Sustainability

Smokey Robinson Launches Smoke Alarm site to Fight Water-Borne Diseases
September 29, 2012 09:24 AM - RP Siegel, Triple Pundit

Legendary R&B singer and songwriter Smokey Robinson has launched a social media site called Smoke Alarm as a way of getting the word out on important issues of the day. What makes Smoke Alarm so powerful is the number of celebrity participants he has on board, including Elton John, Hillary Duff, Daryl Hall, Eva Longoria and James Franco, among others who pass these messages along to their Facebook fans and Twitter followers. The site currently has over 44 million subscribers. The first issue that Smokey is tackling is a great one, the challenge of providing clean drinking water to millions of people around the world who do not have it.

Community Sharing: Saving Resources and Saving Money
September 28, 2012 09:15 AM - Samir Jeraj, The Ecologist

It started with Sam going around to his neighbour to borrow some milk. Things took a further step when one of them borrowed some chairs for a barbecue. Finally, the two neighbours decided the time had come to take down the fence between their gardens, to better enjoy the shared space. This is how StreetBank - an online tool sharing website - started. On a street in West London, two neighbours started to share what they each owned, replacing the idea of possessions with the more collaborative concept of shared tools.

Go Slowly to tap Namibia's groundwater
September 28, 2012 05:46 AM - Servaas van den Bosch, SciDevNet

The extraction of the much needed water from a large underground aquifer in northern Namibia may need to wait for further studies, officials have warned at a water investment conference. The aquifer, discovered in July, may contain enough water to sustain about one million people living in the area for 400 years at the current consumption rate, as well as boost development through irrigation in this poor, heavily overgrazed area where women and children walk for hours to get fresh water from boreholes. But officials and scientists have cautioned against too much optimism until further studies have been conducted. One reason is that the aquifer is under a smaller, polluted water resource, so it is still unclea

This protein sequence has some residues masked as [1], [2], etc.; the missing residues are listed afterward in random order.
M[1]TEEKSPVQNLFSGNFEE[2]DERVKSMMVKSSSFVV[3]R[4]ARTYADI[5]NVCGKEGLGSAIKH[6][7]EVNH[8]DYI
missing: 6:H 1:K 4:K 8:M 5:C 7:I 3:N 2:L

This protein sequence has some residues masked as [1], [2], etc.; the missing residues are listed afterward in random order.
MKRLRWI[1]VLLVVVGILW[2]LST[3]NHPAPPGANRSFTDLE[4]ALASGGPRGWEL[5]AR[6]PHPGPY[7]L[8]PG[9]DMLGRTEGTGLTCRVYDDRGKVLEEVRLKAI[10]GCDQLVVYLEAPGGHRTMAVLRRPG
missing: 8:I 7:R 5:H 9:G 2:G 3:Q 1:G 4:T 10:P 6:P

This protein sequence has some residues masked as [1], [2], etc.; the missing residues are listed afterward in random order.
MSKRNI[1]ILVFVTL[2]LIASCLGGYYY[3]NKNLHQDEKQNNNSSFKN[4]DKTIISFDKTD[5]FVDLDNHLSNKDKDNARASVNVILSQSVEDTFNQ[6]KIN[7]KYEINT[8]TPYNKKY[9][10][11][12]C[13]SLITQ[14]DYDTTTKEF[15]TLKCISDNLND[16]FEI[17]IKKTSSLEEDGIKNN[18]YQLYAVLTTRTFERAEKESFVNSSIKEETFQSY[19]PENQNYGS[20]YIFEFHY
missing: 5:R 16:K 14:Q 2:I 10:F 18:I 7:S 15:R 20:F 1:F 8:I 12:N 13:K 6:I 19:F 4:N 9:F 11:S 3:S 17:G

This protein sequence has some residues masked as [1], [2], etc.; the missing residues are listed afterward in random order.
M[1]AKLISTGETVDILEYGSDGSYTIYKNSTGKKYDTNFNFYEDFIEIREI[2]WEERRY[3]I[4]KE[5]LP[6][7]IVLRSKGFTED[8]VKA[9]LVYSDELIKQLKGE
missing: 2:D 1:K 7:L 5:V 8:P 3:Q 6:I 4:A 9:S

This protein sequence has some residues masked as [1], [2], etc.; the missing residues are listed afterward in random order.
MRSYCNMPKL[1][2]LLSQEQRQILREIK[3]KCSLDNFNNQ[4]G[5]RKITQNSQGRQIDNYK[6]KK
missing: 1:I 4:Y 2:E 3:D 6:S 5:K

The Kathmandu Valley Needs Help!
September 27, 2012 05:56 AM - Joseph Mayton, The Ecologist

The once bustling Bagmati river has become the focal point of Nepal's struggle to bring modernity to this once isolated region. And the environment is struggling to survive, writes Joseph Mayton. It is "clean-up" day on Nepal’s major river, the Bagmati. Uniformed military personnel troll the banks of the river, picking up plastic bags and rubbish that has found its way onto the sides what once was the main thoroughfare for the Kathmandu Valley. Turning, with pieces in his hand, one officer lightly tosses the rubbish into the already polluted water.

Update - High Altitude Wind Energy Potential
September 26, 2012 05:35 AM - Dave Levitan, Yale Environment360

A host of start-up companies are exploring ways to harness the enormous amount of wind energy flowing around the earth, especially at high altitudes. But as these innovators are discovering, the engineering and regulatory challenges of what is known as airborne wind power are daunting. The wind turbines that increasingly dot the landscape peak at around 300 feet above ground, with the massive blades spinning a bit higher. The wind, however, does not peak at 300 feet. Winds are faster and more consistent the higher one climbs, maxing out in the jet streams at five miles and above.

New study analyzes challenges with international water-related projects
September 25, 2012 09:35 AM - Allison Winter, ENN